During its Awards Luncheon, BWA continued the tradition of recognizing the achievements of phenomenal women. This year's award recipients included:
The Honorable Kamala D. Harris – Dynamic U.S. Senator representing the State of California and a lifelong public safety and civil rights leader. Serving as California's Attorney General, Harris prosecuted transnational gangs exploiting women and children and trafficking in guns and drugs. As a member of the Senate, she co-introduced a bipartisan bill which encourages states to reform or replace the practice of money bail. She spoke out against President Donald Trump's decision to ban transgender individuals from serving in the military and called upon him to protect the Deferred Action for Childhood Arrivals (DACA) program, which provides immigrant students who arrived in the U.S. as children with temporary relief from deportation. Senator Harris was presented with BWA's President's Award.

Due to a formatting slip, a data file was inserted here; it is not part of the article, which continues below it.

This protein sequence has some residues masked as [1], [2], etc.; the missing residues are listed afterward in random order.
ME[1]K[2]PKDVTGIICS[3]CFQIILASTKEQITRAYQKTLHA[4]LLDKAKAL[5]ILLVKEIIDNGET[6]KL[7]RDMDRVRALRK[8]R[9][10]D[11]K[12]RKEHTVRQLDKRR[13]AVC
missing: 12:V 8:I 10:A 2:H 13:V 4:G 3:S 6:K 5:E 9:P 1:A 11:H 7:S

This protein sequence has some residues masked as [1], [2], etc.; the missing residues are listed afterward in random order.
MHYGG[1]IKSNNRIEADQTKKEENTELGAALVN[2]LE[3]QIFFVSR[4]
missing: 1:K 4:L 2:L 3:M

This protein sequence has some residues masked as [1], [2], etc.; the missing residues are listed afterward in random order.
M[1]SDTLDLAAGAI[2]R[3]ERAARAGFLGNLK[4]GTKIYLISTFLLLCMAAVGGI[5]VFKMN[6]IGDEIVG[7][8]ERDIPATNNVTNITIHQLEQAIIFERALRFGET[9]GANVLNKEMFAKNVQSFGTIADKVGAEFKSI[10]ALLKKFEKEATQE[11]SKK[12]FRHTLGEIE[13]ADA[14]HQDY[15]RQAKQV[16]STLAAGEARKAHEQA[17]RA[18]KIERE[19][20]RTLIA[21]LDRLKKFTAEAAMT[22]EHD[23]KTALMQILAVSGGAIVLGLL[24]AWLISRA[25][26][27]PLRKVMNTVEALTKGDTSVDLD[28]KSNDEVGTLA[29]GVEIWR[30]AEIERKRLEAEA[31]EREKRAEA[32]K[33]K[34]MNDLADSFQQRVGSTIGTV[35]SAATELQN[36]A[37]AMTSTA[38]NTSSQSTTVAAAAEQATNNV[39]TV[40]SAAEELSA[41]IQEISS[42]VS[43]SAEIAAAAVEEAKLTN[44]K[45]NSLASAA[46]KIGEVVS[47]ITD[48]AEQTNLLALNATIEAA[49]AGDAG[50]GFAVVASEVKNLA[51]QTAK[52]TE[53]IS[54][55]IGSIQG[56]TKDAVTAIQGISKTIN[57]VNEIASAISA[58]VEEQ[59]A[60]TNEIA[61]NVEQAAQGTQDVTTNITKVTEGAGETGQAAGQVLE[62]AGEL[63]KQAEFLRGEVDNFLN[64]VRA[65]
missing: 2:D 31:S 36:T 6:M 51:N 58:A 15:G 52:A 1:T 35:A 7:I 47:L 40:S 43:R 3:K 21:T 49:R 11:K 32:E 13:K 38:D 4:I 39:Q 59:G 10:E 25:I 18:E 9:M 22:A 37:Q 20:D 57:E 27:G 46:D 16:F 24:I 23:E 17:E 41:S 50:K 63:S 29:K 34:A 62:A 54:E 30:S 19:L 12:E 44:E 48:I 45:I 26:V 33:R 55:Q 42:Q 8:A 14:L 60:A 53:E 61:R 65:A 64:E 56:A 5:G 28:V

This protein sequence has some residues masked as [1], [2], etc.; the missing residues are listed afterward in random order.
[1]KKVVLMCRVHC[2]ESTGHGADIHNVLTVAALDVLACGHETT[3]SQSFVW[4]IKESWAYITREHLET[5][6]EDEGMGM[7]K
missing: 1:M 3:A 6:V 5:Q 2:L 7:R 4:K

April Ryan – White House Correspondent and Washington Bureau Chief for American Urban Radio Network and a political analyst for CNN, accepted BWA's Education Award. A member of the White House press corps for more than 20 years, Ryan has distinguished herself by conducting one-on-one interviews with Presidents Bill Clinton, George Bush, and Barack Obama, as well as key members of their administration. She has also kept issues of interest and importance to minorities front and center by posing tough questions to President Donald Trump and his staff during press conferences and White House briefings.
Cadet Simone Askew – The first African-American woman to lead the 4,400 Corps of Cadets at the United States Military Academy at West Point received BWA's Pinnacle Award. An international history major from Fairfax, VA, Askew assumed the highest position in the cadet chain of command last month. As first captain, she is responsible for the overall performance of the Corps of Cadets as well as serving as a liaison between the cadets and the military school's administration.